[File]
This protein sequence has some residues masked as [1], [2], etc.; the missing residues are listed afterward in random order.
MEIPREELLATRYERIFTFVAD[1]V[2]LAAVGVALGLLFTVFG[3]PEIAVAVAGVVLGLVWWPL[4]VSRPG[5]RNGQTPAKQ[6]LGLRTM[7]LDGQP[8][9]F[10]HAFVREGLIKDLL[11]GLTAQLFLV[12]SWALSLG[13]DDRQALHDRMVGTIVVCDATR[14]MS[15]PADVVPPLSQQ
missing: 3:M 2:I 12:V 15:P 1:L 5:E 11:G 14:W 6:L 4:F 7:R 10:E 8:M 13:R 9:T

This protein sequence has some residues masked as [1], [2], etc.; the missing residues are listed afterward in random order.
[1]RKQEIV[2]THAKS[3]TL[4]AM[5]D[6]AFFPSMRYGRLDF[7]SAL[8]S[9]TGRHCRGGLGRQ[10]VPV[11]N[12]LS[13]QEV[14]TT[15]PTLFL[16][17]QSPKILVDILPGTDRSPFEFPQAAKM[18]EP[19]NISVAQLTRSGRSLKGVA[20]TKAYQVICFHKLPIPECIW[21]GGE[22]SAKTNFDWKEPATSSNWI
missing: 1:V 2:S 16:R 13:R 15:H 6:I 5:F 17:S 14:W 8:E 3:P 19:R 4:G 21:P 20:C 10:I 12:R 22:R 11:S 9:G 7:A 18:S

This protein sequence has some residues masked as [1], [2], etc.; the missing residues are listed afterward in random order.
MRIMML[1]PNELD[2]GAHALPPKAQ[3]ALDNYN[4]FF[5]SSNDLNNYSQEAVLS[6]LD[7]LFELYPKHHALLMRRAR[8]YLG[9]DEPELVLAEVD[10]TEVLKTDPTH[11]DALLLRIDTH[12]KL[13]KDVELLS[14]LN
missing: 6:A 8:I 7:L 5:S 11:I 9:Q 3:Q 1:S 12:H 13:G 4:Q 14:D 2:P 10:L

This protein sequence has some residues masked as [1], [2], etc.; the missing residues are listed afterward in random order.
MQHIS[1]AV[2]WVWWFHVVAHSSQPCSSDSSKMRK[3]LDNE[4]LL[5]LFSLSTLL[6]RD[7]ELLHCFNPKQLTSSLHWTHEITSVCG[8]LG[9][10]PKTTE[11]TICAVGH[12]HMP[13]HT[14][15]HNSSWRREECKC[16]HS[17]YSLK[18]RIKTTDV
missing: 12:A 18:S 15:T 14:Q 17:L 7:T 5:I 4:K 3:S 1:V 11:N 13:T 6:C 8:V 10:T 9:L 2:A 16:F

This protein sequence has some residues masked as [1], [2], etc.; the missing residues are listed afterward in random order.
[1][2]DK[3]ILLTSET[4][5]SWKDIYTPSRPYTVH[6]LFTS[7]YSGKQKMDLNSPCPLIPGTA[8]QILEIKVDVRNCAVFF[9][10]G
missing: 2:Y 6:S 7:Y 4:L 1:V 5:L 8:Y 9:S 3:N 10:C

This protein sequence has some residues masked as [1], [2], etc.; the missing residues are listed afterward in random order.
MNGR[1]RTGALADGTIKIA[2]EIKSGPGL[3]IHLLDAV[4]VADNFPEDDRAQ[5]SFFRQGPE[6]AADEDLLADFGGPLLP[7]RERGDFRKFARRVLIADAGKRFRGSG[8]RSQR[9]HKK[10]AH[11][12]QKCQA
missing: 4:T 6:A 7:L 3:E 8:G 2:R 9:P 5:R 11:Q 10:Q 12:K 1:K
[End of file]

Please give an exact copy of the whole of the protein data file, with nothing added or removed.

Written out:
This protein sequence has some residues masked as [1], [2], etc.; the missing residues are listed afterward in random order.
MEIPREELLATRYERIFTFVAD[1]V[2]LAAVGVALGLLFTVFG[3]PEIAVAVAGVVLGLVWWPL[4]VSRPG[5]RNGQTPAKQ[6]LGLRTM[7]LDGQP[8][9]F[10]HAFVREGLIKDLL[11]GLTAQLFLV[12]SWALSLG[13]DDRQALHDRMVGTIVVCDATR[14]MS[15]PADVVPPLSQQ
missing: 3:M 2:I 12:V 15:P 1:L 5:E 11:G 14:W 6:L 4:F 7:R 10:E 8:M 13:R 9:T

This protein sequence has some residues masked as [1], [2], etc.; the missing residues are listed afterward in random order.
[1]RKQEIV[2]THAKS[3]TL[4]AM[5]D[6]AFFPSMRYGRLDF[7]SAL[8]S[9]TGRHCRGGLGRQ[10]VPV[11]N[12]LS[13]QEV[14]TT[15]PTLFL[16][17]QSPKILVDILPGTDRSPFEFPQAAKM[18]EP[19]NISVAQLTRSGRSLKGVA[20]TKAYQVICFHKLPIPECIW[21]GGE[22]SAKTNFDWKEPATSSNWI
missing: 1:V 2:S 16:R 13:R 15:H 6:I 5:F 17:S 14:W 8:E 3:P 19:R 4:G 21:P 20:C 10:I 12:R 22:R 11:S 9:G 7:A 18:S

This protein sequence has some residues masked as [1], [2], etc.; the missing residues are listed afterward in random order.
MRIMML[1]PNELD[2]GAHALPPKAQ[3]ALDNYN[4]FF[5]SSNDLNNYSQEAVLS[6]LD[7]LFELYPKHHALLMRRAR[8]YLG[9]DEPELVLAEVD[10]TEVLKTDPTH[11]DALLLRIDTH[12]KL[13]KDVELLS[14]LN
missing: 6:A 8:I 7:L 5:S 11:I 9:Q 3:Q 1:S 12:H 13:G 4:Q 14:D 2:P 10:L

This protein sequence has some residues masked as [1], [2], etc.; the missing residues are listed afterward in random order.
MQHIS[1]AV[2]WVWWFHVVAHSSQPCSSDSSKMRK[3]LDNE[4]LL[5]LFSLSTLL[6]RD[7]ELLHCFNPKQLTSSLHWTHEITSVCG[8]LG[9][10]PKTTE[11]TICAVGH[12]HMP[13]HT[14][15]HNSSWRREECKC[16]HS[17]YSLK[18]RIKTTDV
missing: 12:A 18:S 15:T 14:Q 17:L 7:T 5:I 4:K 3:S 1:V 11:N 13:T 6:C 8:V 10:T 9:L 2:A 16:F

This protein sequence has some residues masked as [1], [2], etc.; the missing residues are listed afterward in random order.
[1][2]DK[3]ILLTSET[4][5]SWKDIYTPSRPYTVH[6]LFTS[7]YSGKQKMDLNSPCPLIPGTA[8]QILEIKVDVRNCAVFF[9][10]G
missing: 2:Y 6:S 7:Y 4:L 1:V 5:L 8:Y 9:S 3:N 10:C

This protein sequence has some residues masked as [1], [2], etc.; the missing residues are listed afterward in random order.
MNGR[1]RTGALADGTIKIA[2]EIKSGPGL[3]IHLLDAV[4]VADNFPEDDRAQ[5]SFFRQGPE[6]AADEDLLADFGGPLLP[7]RERGDFRKFARRVLIADAGKRFRGSG[8]RSQR[9]HKK[10]AH[11][12]QKCQA
missing: 4:T 6:A 7:L 3:E 8:G 2:R 9:P 5:R 11:Q 10:Q 12:K 1:K